Living in Fear

Back in the early days of the mask hysteria of 2020, I saw a photo of a woman with a protest sign: “I need a haircut,” she proclaimed. Her concern struck me as childish. But then later I saw another woman marching in defiance of mask mandates brandishing a large sign that said: “I’d rather bury my family from Covid than to see them enslaved to the fear of it.”

It is a bizarre and tragic twist, I think, that for some people masks have become a symbol of fear instead of a symbol of care.

I’ve thought about that woman’s fear that her loved ones might become “enslaved to fear.” I’ve wondered if these are some of the same folks who, for eight years, lived in fear that Obama was going to take away their guns. If these are some of the same people who are so afraid of “Brown hordes” at our southern border, “Black thugs” in our cities, and “Islamic terrorists” while evidently oblivious to the widespread domestic terrorism of white supremacists.

I wonder if these are some of the same people who are so afraid a few of their tax dollars will be spent providing a social safety net for their poorer neighbors. “Social safety net” is not the term they use though; they’re quick to twist “social” into the scary boogieman: “socialism.” It’s a more effective way to justify their fears.

I confess I have plenty of fears of my own and I have to work hard to keep them under control. I worry about pollution, about climate change, about unending war and police violence. I’m concerned about political corruption and corporate exploitations. I agonize about the many ways racism is embedded into our policies and institutions. And yes, I do fear a super contagious virus that has wreaked havoc across the globe.

Those are all legitimate, I think, but they are big picture fears. I’m fortunate I don’t have to live in fear of losing my job, losing my health insurance, putting food on the table for my children, affording my medications, or finding myself evicted and homeless. Too many people in too many places must live in constant fear of these kinds of hard, daily realities. My heart aches for them.

It occurs to me that some of the things in the list above are monster-under-my-bed, tree-limbs-in-the wind-scratching-at-my-window fears while others on the list are the kinds of things grown ups are supposed to worry about.

I’ve pondered the developmental stages we humans grow through and wondered if some people somehow get stuck; if maybe some grown-ups never quite finish growing up.

We’ve seen enough temper tantrum, tweeting toddler behavior and too much paranoid, passive aggressive behavior. I think we need more adults who will step up and do more public adulting in these fearful days. I think we all need to get hold of our fears and find our courage.

As the very wise Nelson Mandela taught us:

I learned that courage was not the absence of fear, but the triumph over it. The brave man is not the one who does not feel afraid, but the one who conquers that fear.

Instead of living in fear, I say we choose to live in courage. The world desperately needs us to conquer our fears so that we may come together and conquer our challenges.

Who’s in?

I wanted you to see what real courage is, instead of getting the idea that courage is a man with a gun in his hand. It’s when you know you’re licked before you begin, but you begin anyway and see it through no matter what.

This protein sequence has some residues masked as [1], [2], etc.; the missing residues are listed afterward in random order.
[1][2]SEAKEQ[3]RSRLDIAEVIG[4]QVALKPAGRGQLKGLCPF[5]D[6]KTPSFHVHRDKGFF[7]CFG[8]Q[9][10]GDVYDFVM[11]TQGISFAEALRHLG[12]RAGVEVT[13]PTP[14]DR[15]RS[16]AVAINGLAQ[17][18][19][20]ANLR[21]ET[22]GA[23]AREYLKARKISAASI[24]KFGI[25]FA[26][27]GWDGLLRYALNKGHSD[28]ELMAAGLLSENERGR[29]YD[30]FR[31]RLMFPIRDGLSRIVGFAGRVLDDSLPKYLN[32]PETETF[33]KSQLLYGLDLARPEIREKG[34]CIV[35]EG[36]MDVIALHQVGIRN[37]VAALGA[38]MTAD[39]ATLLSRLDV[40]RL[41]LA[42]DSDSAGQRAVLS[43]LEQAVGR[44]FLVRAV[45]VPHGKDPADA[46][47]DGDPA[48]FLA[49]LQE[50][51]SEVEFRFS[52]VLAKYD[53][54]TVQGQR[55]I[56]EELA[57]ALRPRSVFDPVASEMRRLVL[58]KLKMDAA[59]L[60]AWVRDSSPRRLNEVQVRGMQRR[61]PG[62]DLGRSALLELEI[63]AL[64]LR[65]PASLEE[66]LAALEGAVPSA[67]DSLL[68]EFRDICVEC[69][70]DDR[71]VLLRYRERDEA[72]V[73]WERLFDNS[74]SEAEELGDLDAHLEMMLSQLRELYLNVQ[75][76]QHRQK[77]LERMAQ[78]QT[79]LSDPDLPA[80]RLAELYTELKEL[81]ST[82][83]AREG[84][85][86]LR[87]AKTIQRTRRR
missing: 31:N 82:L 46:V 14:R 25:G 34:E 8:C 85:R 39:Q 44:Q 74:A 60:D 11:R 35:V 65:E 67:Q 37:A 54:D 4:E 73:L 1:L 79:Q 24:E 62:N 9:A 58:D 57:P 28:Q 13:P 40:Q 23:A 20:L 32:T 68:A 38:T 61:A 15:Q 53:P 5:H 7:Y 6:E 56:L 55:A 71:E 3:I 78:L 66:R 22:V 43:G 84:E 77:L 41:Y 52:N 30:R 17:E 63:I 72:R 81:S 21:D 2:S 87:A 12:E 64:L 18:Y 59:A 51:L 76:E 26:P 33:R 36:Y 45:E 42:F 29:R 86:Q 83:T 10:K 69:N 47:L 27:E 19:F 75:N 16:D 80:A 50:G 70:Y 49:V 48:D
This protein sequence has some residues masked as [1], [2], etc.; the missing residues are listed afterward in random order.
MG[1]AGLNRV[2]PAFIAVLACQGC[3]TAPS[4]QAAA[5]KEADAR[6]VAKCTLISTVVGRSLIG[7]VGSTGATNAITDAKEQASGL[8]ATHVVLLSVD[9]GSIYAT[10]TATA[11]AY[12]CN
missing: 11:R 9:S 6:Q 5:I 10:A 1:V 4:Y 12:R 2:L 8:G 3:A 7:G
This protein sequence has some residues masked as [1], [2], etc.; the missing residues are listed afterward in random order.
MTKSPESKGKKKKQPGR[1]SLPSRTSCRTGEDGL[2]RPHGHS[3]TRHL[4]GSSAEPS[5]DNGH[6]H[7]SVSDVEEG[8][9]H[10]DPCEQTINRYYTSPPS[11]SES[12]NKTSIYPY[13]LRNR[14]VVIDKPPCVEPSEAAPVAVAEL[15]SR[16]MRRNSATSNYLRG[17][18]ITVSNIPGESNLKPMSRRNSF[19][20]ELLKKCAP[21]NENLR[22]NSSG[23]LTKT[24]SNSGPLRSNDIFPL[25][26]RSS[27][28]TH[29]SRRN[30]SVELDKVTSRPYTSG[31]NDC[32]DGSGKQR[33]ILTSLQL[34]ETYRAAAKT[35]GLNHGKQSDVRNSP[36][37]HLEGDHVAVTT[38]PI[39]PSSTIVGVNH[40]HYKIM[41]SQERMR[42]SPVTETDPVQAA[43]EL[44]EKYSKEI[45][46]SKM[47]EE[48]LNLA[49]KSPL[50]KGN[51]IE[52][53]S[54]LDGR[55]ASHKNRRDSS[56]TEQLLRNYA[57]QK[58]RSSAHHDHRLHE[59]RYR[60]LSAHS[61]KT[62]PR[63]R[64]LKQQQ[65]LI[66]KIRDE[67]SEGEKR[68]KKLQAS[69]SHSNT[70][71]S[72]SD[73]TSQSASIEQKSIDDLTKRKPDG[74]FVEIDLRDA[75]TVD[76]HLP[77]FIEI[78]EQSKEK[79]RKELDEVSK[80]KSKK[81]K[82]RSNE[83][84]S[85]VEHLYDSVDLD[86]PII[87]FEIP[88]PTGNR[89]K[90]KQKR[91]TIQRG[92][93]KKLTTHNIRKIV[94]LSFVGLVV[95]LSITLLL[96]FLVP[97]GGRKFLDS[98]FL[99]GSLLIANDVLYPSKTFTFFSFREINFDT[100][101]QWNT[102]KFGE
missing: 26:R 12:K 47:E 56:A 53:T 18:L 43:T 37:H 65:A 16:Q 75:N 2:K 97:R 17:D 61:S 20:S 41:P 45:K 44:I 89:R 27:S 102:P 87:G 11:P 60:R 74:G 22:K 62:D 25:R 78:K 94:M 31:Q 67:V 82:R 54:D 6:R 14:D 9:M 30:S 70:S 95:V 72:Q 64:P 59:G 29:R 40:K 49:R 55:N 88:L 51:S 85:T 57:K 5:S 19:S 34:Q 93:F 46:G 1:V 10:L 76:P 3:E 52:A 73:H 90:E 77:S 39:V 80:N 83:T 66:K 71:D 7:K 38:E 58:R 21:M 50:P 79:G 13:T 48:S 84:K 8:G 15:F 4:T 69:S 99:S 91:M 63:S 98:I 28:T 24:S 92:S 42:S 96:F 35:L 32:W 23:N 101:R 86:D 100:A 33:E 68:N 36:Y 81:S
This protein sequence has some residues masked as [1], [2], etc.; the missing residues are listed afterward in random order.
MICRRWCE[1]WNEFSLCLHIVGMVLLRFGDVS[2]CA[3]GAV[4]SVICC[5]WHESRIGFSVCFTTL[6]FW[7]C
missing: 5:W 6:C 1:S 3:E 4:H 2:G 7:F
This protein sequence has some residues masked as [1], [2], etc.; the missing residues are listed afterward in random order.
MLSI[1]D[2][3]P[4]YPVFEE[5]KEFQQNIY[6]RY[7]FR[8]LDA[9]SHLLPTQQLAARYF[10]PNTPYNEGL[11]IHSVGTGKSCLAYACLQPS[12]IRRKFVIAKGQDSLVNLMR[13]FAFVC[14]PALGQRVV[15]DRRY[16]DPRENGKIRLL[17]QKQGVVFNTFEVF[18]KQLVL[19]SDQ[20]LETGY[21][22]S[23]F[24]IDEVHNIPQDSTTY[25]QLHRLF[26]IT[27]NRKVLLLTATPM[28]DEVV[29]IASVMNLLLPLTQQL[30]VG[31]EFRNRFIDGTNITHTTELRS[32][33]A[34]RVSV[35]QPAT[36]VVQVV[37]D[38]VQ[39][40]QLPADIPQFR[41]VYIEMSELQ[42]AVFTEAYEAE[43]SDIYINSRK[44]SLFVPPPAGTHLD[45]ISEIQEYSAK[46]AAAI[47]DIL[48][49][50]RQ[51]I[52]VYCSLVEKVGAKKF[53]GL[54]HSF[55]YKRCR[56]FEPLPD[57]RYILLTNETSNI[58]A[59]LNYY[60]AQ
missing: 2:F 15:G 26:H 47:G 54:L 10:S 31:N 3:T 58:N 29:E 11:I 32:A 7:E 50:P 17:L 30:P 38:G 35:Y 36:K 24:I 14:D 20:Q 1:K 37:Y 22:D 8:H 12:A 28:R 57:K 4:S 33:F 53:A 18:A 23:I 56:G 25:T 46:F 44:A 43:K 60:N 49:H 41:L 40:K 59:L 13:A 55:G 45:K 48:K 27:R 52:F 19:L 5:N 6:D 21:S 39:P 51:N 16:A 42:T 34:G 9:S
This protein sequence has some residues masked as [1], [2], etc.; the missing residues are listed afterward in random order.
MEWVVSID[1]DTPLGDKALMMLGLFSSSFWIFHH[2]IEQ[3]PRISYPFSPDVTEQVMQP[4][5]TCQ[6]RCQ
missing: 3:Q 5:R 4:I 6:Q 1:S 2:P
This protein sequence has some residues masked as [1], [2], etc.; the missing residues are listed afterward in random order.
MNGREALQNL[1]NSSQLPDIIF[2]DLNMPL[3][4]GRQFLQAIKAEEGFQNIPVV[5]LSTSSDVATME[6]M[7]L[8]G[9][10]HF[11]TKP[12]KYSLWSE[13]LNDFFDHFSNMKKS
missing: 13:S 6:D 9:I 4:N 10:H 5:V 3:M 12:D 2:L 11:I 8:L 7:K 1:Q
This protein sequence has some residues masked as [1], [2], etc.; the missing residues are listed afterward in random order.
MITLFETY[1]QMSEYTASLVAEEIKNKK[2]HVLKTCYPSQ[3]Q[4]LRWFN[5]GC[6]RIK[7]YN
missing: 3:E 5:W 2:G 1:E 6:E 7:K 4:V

Atticus Finch from To Kill a Mockingbird

Courage is resistance to fear, mastery of fear—not absence of fear.”

Mark Twain

Courage is what it takes to stand up and speak; courage is also what it takes to sit down and listen.

Winston Churchill

6 thoughts on “Living in Fear

  1. Thank you for your reflection and the questions you posed. What struck me is your last question:
    “I’ve pondered the developmental stages we humans grow through and wondered if some people somehow get stuck; if maybe some grown-ups never quite finish growing up.”

    It’s an important one and I think at the heart of what is driving this overwhelming wave of fear that bears a million different faces and is unable to be labeled by one segment of the population via skincolor, race, religion, creed or even economic background. It is a psychic disease, at some level, based on a deep-seated trauma, undoubtedly to be found in childhood. The man who has spoken a great deal on this topic, its source and its way to healing, is the best-selling Canadian author, Dr. Gabor Maté, who’s videos can be found on YouTube. His insights into trauma, addictions, the increased diagnosis of ADD etc is the painful realization that what’s happening has, as its source, the significant wounds of childhood trauma based not on “what shouldn’t have happened ” but rather on “what should have happened. ” I recommend his books and scholarly articles for anyone interested in our nation and their own families.

  2. Thank you, Charlotte. Fear can freeze you or it can motivate you. It can be used against your or used to inspire you. Being able to take a breath rather than give in to the fight or flight hormonal rush with a knee jerk reaction, can be the difference between success or failure. We need to get back to teaching our youth how clever rhetoric can be used to manipulate them and subjugate them. Language skills do not come from iPhones or watching useless TV shows. We need to be able to see through the false prophets who would rob us of clear vision and what little wealth we may have, to not fear their empty curses.

  3. I’m still not sure which right is being violated by being told to wear a mask. The right to be a completely selfish jerk? I wear a mask because it’s a small thing to do that has been shown to lower the spread of the virus. If months later, they determine that masks really don’t help, what have we lost? A bit of discomfort. That’s it.

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